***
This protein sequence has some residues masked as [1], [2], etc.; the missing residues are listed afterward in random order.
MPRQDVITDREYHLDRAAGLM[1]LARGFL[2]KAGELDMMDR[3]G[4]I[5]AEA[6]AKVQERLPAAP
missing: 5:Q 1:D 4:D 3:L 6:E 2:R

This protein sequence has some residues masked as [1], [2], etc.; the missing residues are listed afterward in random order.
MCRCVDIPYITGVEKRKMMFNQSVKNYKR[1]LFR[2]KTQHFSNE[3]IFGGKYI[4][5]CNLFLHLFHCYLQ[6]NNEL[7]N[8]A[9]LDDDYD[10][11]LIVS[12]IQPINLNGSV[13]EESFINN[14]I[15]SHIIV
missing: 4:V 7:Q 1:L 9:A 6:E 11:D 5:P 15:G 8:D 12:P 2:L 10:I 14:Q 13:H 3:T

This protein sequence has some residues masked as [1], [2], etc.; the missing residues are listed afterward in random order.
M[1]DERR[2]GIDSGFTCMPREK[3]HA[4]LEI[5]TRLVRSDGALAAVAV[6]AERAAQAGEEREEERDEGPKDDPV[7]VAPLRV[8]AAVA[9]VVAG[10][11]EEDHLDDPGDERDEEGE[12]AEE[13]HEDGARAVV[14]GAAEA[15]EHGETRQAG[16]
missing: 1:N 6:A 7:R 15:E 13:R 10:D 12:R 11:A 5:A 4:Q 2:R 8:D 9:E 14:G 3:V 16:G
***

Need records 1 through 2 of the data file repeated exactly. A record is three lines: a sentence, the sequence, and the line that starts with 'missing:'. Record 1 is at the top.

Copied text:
This protein sequence has some residues masked as [1], [2], etc.; the missing residues are listed afterward in random order.
MPRQDVITDREYHLDRAAGLM[1]LARGFL[2]KAGELDMMDR[3]G[4]I[5]AEA[6]AKVQERLPAAP
missing: 5:Q 1:D 4:D 3:L 6:E 2:R

This protein sequence has some residues masked as [1], [2], etc.; the missing residues are listed afterward in random order.
MCRCVDIPYITGVEKRKMMFNQSVKNYKR[1]LFR[2]KTQHFSNE[3]IFGGKYI[4][5]CNLFLHLFHCYLQ[6]NNEL[7]N[8]A[9]LDDDYD[10][11]LIVS[12]IQPINLNGSV[13]EESFINN[14]I[15]SHIIV
missing: 4:V 7:Q 1:L 9:A 6:E 11:D 5:P 15:G 8:D 12:P 2:L 10:I 14:Q 13:H 3:T